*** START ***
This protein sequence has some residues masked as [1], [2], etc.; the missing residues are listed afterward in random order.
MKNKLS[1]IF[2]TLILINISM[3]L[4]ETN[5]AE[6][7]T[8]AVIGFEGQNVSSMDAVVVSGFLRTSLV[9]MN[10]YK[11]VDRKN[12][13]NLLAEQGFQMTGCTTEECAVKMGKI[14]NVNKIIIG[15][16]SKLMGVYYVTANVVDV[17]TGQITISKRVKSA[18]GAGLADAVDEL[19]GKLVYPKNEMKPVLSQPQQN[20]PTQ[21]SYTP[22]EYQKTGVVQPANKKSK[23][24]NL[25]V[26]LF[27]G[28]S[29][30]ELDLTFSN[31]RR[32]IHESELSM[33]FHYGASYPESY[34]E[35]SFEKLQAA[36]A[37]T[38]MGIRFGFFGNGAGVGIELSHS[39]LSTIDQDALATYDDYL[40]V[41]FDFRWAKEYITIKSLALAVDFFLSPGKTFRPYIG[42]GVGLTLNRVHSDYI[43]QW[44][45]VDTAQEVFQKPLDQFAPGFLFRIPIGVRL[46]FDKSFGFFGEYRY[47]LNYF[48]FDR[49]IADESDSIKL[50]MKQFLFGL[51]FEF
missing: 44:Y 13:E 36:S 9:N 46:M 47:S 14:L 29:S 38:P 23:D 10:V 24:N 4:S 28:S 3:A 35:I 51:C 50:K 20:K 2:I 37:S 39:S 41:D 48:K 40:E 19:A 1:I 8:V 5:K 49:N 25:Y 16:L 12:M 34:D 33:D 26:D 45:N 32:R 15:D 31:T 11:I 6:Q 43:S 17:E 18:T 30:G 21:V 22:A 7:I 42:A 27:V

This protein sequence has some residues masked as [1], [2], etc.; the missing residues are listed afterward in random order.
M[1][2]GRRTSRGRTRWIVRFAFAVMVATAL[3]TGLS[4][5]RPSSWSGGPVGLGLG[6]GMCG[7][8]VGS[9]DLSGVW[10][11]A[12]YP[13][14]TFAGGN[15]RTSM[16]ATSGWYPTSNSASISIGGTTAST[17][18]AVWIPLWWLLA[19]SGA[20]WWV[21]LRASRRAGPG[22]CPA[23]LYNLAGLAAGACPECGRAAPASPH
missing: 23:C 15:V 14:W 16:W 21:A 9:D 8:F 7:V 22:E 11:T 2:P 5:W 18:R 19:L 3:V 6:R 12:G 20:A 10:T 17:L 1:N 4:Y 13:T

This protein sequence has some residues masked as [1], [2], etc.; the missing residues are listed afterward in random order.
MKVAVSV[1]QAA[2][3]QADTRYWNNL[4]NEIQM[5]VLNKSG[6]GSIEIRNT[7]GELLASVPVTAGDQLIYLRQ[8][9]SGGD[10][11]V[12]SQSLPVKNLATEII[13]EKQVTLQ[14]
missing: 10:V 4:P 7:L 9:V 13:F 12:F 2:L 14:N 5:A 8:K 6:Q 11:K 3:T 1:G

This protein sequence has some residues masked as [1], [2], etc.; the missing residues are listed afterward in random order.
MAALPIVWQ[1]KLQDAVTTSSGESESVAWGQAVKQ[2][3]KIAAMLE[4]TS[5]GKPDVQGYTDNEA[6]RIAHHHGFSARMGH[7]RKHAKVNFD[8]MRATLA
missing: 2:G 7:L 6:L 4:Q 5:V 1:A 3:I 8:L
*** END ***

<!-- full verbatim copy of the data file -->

This protein sequence has some residues masked as [1], [2], etc.; the missing residues are listed afterward in random order.
MKNKLS[1]IF[2]TLILINISM[3]L[4]ETN[5]AE[6][7]T[8]AVIGFEGQNVSSMDAVVVSGFLRTSLV[9]MN[10]YK[11]VDRKN[12][13]NLLAEQGFQMTGCTTEECAVKMGKI[14]NVNKIIIG[15][16]SKLMGVYYVTANVVDV[17]TGQITISKRVKSA[18]GAGLADAVDEL[19]GKLVYPKNEMKPVLSQPQQN[20]PTQ[21]SYTP[22]EYQKTGVVQPANKKSK[23][24]NL[25]V[26]LF[27]G[28]S[29][30]ELDLTFSN[31]RR[32]IHESELSM[33]FHYGASYPESY[34]E[35]SFEKLQAA[36]A[37]T[38]MGIRFGFFGNGAGVGIELSHS[39]LSTIDQDALATYDDYL[40]V[41]FDFRWAKEYITIKSLALAVDFFLSPGKTFRPYIG[42]GVGLTLNRVHSDYI[43]QW[44][45]VDTAQEVFQKPLDQFAPGFLFRIPIGVRL[46]FDKSFGFFGEYRY[47]LNYF[48]FDR[49]IADESDSIKL[50]MKQFLFGL[51]FEF
missing: 44:Y 13:E 36:S 9:N 46:M 47:S 14:L 29:S 38:P 23:D 10:V 24:N 4:S 28:S 3:A 35:I 51:C 50:K 20:K 2:I 37:S 39:S 41:D 48:K 40:E 19:A 1:I 8:V 5:K 49:N 25:Y 16:L 12:M 34:D 33:D 26:D 45:N 32:R 15:D 31:T 11:I 6:Q 43:S 17:E 18:T 30:G 21:V 22:A 7:I 42:A 27:V

This protein sequence has some residues masked as [1], [2], etc.; the missing residues are listed afterward in random order.
M[1][2]GRRTSRGRTRWIVRFAFAVMVATAL[3]TGLS[4][5]RPSSWSGGPVGLGLG[6]GMCG[7][8]VGS[9]DLSGVW[10][11]A[12]YP[13][14]TFAGGN[15]RTSM[16]ATSGWYPTSNSASISIGGTTAST[17][18]AVWIPLWWLLA[19]SGA[20]WWV[21]LRASRRAGPG[22]CPA[23]LYNLAGLAAGACPECGRAAPASPH
missing: 23:C 15:V 14:W 16:W 21:A 9:D 8:F 7:V 22:E 11:T 2:P 5:W 18:R 19:L 3:V 6:R 12:G 20:A 10:T 17:L 1:N 4:Y 13:T

This protein sequence has some residues masked as [1], [2], etc.; the missing residues are listed afterward in random order.
MKVAVSV[1]QAA[2][3]QADTRYWNNL[4]NEIQM[5]VLNKSG[6]GSIEIRNT[7]GELLASVPVTAGDQLIYLRQ[8][9]SGGD[10][11]V[12]SQSLPVKNLATEII[13]EKQVTLQ[14]
missing: 10:V 4:P 7:L 9:V 13:F 12:F 2:L 14:N 5:A 8:K 6:Q 11:K 3:T 1:G

This protein sequence has some residues masked as [1], [2], etc.; the missing residues are listed afterward in random order.
MAALPIVWQ[1]KLQDAVTTSSGESESVAWGQAVKQ[2][3]KIAAMLE[4]TS[5]GKPDVQGYTDNEA[6]RIAHHHGFSARMGH[7]RKHAKVNFD[8]MRATLA
missing: 2:G 7:L 6:L 4:Q 5:V 1:A 3:I 8:L